Marie Crowe – Updated 27 October 2013 03:36 PM
Former Armagh footballer Enda McNulty feels that the time has come to explore the possibility of professionalism in the GAA.

“We have the best games in the world, we have to consider very strongly how we are going to promote these games internationally,” says McNulty.

“Whatever it takes to promote and play these games internationally, we have to do that. If we need to significantly explore and investigate having a professional game then we need to do that. It’s not a bad thing to explore that and to investigate that.”

McNulty, who has worked as performance coach with both Ireland and Leinster rugby, believes that there could be a sustainable market for hurling and football internationally. In recent weeks he has spoken to some of the head guys in the AFL and thinks that their strategy for developing their game around the world should give the GAA a wake-up call.

On top of this, he feels that hurling and football are far superior sports to some of those that are being successfully marketed at an international level such as Mixed Martial Arts.

“We need to open our minds to see what we can do with this game. I would love to see little kids in New York in 20 years’ time being as good as the kids in Dublin. Or the kids in London being as good at hurling as the kids in Clare or the little girls playing ladies football in Melbourne being as good as the girls in South Armagh.

“What a dream that would be. I think the biggest thing stopping us is our mindset. We are afraid to talk about this to look at the feasibility of it. If we are afraid to look at the feasibility, how are we going to develop a strategy that can deliver this and, of course, execute that internationally?”

The All-Ireland winner has been keeping an eye on the management developments in his own county.

He is delighted with the appointment of Kieran McGeeney as Armagh selector and thinks that he will work very well with the manager Paul Grimley.

“Those two guys get on very well. They’ve come to an arrangement to stick to their strengths. They will look at what Grimley’s biggest strengths are and Kieran’s biggest strengths and how they can together bring Armagh forward.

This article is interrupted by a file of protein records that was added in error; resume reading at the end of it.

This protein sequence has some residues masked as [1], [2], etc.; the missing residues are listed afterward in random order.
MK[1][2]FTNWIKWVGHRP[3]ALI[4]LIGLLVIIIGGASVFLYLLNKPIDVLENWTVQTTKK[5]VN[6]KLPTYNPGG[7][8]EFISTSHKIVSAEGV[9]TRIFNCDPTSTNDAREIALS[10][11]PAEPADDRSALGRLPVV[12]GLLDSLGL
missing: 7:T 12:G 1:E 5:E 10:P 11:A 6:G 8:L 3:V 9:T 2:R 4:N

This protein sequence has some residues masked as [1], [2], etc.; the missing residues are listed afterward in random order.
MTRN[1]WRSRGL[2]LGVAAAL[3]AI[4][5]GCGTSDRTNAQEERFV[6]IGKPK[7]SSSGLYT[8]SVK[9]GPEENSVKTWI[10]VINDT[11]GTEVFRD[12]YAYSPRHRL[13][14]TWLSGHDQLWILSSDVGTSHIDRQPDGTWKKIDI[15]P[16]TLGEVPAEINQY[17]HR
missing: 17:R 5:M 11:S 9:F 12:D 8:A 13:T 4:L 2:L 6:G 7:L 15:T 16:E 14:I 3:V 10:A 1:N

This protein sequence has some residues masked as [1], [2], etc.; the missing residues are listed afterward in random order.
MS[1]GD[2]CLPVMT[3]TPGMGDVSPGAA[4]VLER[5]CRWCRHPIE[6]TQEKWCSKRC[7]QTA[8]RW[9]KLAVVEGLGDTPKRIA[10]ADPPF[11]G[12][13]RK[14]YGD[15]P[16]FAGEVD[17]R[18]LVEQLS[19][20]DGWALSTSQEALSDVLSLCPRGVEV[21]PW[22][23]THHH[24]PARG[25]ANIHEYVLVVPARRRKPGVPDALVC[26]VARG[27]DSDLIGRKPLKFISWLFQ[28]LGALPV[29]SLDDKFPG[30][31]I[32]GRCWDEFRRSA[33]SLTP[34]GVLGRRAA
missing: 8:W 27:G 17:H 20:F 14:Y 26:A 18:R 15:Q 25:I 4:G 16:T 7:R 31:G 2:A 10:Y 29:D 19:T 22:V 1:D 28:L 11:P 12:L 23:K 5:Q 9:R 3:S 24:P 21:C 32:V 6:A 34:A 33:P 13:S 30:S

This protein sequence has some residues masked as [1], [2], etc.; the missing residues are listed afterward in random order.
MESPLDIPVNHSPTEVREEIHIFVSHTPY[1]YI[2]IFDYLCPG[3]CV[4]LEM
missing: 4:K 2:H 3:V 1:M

“I think the guys have spoken about it in the media in the last few weeks that Armagh has to be the number one agenda. I think the guys will enjoy that they are friends and that they will take the lead in different stages whether it’s skill development, tactical development or mental development. Kieran is really strong across all those platforms.”

Along with what he can contribute on the field, McNulty thinks that McGeeney will offer a lot to the county off the field too.

“He will bring serious gravitas, he will bring belief into the county again, he will bring a sense of optimism again. He’ll bring hope.”

Although McNulty would like to follow in his brother Justin’s footsteps and get into management, it is not in his immediate plans. At the moment he has a lot to learn about performance, and working with professional teams, athletes and corporate companies is enabling his development. But he has strong views on what it takes to be an All-Ireland-winning team.

“You have to have five core aspects of preparation developed at the highest level. First and foremost, skill development needs to be first rate. Secondly, the tactical game has moved on significantly, you won’t win the All-Ireland without having the right tactics in place.”

“Thirdly, strength and conditioning is vital. We now know that every county has a significant strength and conditioning team in place. And fourthly, we need the right mental conditioning. Without this you are not going to be composed under pressure. And the last element is rest, recovery and lifestyle.”